Here we see the full-structure of Juventus’ full-backs. At the back, we see a three-man defence with Sandro, shown in red, having come central to form the trio at the back. On the right, Cuadrado comes inside and becomes the inverted winger.
Moreover, Juventus’ midfield is congested in the middle and as such, the opposition is more than happy to sit back. The lack of full-back activity means that the midfield do not get any space to widen the defence with and thus, rotate in the centre.
Due to the midfield’s ineffective shape, one of the forwards – Ronaldo here – comes out to the wings. However since Sandro has tucked in on the left-hand side, Ronaldo has no wing support with him to attract the wider defenders. As such, an opposition defender is able to follow him knowing the defensive rigidity will be kept.
The inverted full-backs and a lack of pre-established support on the wings mean that many times, the forwards do not receive supporting overlapping runs in open play. This puts them in scenarios where they are outnumbered 2 to 1 and as such must pass back and through this, the cycle restarts.
The absence of consistent wing-play also has another downside – predictable play. With creativity coming from the forwards and midfield almost providing no tactical support, teams can start to predict the passing patterns and combination plays – much like what occurred at Chelsea and to a lesser extent at Napoli.
An emerging Juventus demonstrates the right ideas in fast-breaks
For all their inconsistencies, Juventus are still a team that has the right ideas in place and show flashes of the tactical understanding that Sarri really wants.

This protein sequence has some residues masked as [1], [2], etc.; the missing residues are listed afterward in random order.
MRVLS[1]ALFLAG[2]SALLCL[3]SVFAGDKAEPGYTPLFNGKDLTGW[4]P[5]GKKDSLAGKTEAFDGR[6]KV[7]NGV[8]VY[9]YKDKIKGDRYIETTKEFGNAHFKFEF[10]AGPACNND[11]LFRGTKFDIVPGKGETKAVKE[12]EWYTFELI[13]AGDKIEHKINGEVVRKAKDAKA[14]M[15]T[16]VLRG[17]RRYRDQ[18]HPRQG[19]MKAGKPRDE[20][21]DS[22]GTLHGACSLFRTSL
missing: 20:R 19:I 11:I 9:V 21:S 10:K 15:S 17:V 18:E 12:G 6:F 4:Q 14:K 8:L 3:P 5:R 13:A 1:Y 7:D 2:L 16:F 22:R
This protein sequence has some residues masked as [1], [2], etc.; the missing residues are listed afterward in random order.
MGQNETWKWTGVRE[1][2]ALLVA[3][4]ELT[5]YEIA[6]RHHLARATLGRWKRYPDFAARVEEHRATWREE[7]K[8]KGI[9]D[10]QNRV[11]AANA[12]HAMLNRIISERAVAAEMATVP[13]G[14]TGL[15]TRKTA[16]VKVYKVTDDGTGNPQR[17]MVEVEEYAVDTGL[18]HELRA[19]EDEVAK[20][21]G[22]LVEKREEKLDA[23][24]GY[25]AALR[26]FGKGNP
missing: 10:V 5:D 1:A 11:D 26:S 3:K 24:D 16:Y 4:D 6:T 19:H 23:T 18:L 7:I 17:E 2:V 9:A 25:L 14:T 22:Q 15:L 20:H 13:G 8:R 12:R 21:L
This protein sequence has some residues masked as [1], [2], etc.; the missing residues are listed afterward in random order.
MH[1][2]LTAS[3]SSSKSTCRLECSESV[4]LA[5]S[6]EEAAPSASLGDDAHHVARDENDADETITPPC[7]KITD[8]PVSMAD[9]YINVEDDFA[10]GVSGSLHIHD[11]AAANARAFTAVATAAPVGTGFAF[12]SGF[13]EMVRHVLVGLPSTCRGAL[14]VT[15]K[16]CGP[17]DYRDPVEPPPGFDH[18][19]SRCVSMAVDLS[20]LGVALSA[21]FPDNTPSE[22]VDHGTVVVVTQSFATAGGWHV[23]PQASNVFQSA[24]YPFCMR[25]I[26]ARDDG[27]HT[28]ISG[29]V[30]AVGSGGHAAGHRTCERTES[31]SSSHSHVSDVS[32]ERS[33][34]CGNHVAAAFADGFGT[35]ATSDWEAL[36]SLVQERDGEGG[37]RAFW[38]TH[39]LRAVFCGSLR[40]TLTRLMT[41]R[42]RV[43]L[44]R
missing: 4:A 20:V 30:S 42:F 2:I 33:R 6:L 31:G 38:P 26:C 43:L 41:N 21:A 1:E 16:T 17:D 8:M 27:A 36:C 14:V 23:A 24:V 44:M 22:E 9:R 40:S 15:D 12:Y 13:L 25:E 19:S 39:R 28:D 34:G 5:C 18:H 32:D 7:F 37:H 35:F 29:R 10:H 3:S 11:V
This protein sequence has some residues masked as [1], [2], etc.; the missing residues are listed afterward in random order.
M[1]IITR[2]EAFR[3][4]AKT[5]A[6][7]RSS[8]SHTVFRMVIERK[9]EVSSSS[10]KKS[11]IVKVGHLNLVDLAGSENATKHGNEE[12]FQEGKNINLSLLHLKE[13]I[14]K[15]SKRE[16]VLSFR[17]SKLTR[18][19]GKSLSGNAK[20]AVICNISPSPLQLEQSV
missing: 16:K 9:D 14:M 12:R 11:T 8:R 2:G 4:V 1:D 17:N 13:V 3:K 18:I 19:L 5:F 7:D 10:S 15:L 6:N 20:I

With the chemistry of Ronaldo, Higuaín, and Dybala, Juventus have been able to implement a successful fast-break approach.
Whenever the counter-attack or fast-break occurs, the duo of Ronaldo and Higuaín – or for that matter whichever two forwards – start separating. This has the effect of widening the defence and causing the centre-backs of the opposition to either stay narrow or drift wide. In most cases, the centre-backs drift wide as it allows them to man-mark the most imminent threat.
This is where Sarri’s tactics really come alive as Juventus’s shining prince Dybala, or for that case any attacking midfielder, comes in central to attack the central space. Now, the opposing defence has to turn its attention inwards which creates just enough space for Higuaín and Ronaldo.
Here we see the start of a fast-break from Juventus. Ronaldo is highlighted in blue and Higuaín is highlighted in red and both start in narrow positions.
As the fast-break develops, both Ronaldo and Higuaín diverge in their paths causing the centre-back pairing at the back to separate. This creates space in the centre which the attacking midfielder – here Douglas Costa – directly attacks.
This will attract the centre-backs inwards creating space on either side for Juventus to exploit.
With Costa’s dribbling, the Cagliari defence has been brought inwards. This created space on the left-hand side which Ronaldo seizes upon. Seeing the amount of goal-space available to him, Ronaldo will most likely score.
As established before, both forwards are great finishers and often convert small xGs to actual goals. This is all Juventus need as one goal is all it takes for sides to open up their formation – something which Juventus really desire.
Here is an example of the quality of finishing of Juventus’ forwards. Dybala here, despite being in a numerically disadvantageous situation, scores a goal.
Here is yet another example of the efficacy of Juventus’ forwards. Here Higuaín, in an impossible situation, curls a goal despite being surrounded by seven players.
Juventus are by no means a completely flawed team. Sarri’s intelligent squad choices make it so that some way and through some measures, I Bianconeri are able to score goals. The choice to play Dybala, Ronaldo, and Higuaín has been a masterpiece as Sarri’s Juventus continue to top Serie A.
However, Sarri needs to ensure that systematic principles are laid down quickly and that they are cemented or else Juventus’ squad may end up with more problems than answers.